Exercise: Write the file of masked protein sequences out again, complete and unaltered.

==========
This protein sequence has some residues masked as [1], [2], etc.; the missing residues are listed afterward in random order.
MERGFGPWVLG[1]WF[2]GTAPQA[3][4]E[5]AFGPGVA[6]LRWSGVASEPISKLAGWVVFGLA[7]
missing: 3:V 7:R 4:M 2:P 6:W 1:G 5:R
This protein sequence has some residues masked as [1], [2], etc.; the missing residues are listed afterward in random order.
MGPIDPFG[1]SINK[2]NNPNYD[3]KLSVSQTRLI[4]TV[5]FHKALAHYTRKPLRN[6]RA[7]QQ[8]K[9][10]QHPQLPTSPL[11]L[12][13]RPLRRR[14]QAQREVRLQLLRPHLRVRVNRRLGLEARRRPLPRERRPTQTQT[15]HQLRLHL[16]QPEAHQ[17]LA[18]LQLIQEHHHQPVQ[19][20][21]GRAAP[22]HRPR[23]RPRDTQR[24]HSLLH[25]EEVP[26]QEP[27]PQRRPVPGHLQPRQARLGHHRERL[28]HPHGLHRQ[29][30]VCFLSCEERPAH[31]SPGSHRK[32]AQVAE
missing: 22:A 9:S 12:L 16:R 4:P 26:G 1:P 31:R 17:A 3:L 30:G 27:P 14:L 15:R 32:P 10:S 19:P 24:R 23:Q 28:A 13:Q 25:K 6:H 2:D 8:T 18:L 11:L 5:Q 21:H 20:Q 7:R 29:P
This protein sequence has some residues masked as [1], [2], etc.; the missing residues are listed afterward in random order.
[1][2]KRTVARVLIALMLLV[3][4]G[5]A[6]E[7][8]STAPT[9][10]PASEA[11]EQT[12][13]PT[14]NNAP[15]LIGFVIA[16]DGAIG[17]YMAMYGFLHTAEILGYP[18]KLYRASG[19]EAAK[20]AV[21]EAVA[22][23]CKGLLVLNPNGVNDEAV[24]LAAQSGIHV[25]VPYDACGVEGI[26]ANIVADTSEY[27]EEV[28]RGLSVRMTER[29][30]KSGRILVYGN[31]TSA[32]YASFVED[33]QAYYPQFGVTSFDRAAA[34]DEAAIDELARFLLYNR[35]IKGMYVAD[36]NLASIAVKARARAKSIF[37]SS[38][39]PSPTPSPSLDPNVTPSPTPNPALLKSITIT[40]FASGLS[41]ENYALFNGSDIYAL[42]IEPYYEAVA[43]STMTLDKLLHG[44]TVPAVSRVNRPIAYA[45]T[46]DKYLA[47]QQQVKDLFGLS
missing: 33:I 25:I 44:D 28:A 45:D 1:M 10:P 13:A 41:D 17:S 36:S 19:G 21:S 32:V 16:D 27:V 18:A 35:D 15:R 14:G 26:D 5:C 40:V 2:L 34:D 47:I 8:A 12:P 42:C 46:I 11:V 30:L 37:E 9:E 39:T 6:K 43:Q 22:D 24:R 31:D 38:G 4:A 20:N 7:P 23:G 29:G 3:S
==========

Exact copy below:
This protein sequence has some residues masked as [1], [2], etc.; the missing residues are listed afterward in random order.
MERGFGPWVLG[1]WF[2]GTAPQA[3][4]E[5]AFGPGVA[6]LRWSGVASEPISKLAGWVVFGLA[7]
missing: 3:V 7:R 4:M 2:P 6:W 1:G 5:R
This protein sequence has some residues masked as [1], [2], etc.; the missing residues are listed afterward in random order.
MGPIDPFG[1]SINK[2]NNPNYD[3]KLSVSQTRLI[4]TV[5]FHKALAHYTRKPLRN[6]RA[7]QQ[8]K[9][10]QHPQLPTSPL[11]L[12][13]RPLRRR[14]QAQREVRLQLLRPHLRVRVNRRLGLEARRRPLPRERRPTQTQT[15]HQLRLHL[16]QPEAHQ[17]LA[18]LQLIQEHHHQPVQ[19][20][21]GRAAP[22]HRPR[23]RPRDTQR[24]HSLLH[25]EEVP[26]QEP[27]PQRRPVPGHLQPRQARLGHHRERL[28]HPHGLHRQ[29][30]VCFLSCEERPAH[31]SPGSHRK[32]AQVAE
missing: 22:A 9:S 12:L 16:R 4:P 26:G 1:P 31:R 17:A 3:L 30:G 27:P 14:L 15:R 32:P 10:S 19:P 24:R 23:Q 28:A 13:Q 25:K 6:H 2:D 8:T 18:L 11:L 5:Q 21:H 20:Q 7:R 29:P
This protein sequence has some residues masked as [1], [2], etc.; the missing residues are listed afterward in random order.
[1][2]KRTVARVLIALMLLV[3][4]G[5]A[6]E[7][8]STAPT[9][10]PASEA[11]EQT[12][13]PT[14]NNAP[15]LIGFVIA[16]DGAIG[17]YMAMYGFLHTAEILGYP[18]KLYRASG[19]EAAK[20]AV[21]EAVA[22][23]CKGLLVLNPNGVNDEAV[24]LAAQSGIHV[25]VPYDACGVEGI[26]ANIVADTSEY[27]EEV[28]RGLSVRMTER[29][30]KSGRILVYGN[31]TSA[32]YASFVED[33]QAYYPQFGVTSFDRAAA[34]DEAAIDELARFLLYNR[35]IKGMYVAD[36]NLASIAVKARARAKSIF[37]SS[38][39]PSPTPSPSLDPNVTPSPTPNPALLKSITIT[40]FASGLS[41]ENYALFNGSDIYAL[42]IEPYYEAVA[43]STMTLDKLLHG[44]TVPAVSRVNRPIAYA[45]T[46]DKYLA[47]QQQVKDLFGLS
missing: 33:I 25:I 44:D 28:A 45:D 1:M 10:P 13:A 41:D 17:S 36:S 19:G 21:S 32:V 16:D 27:V 18:A 35:D 15:R 14:G 26:D 5:C 40:V 2:L 34:D 47:I 8:A 12:P 42:C 46:I 11:V 30:L 37:E 9:E 39:T 6:K 43:Q 22:D 24:R 31:D 38:G 4:A 20:N 7:P 23:G 29:G 3:S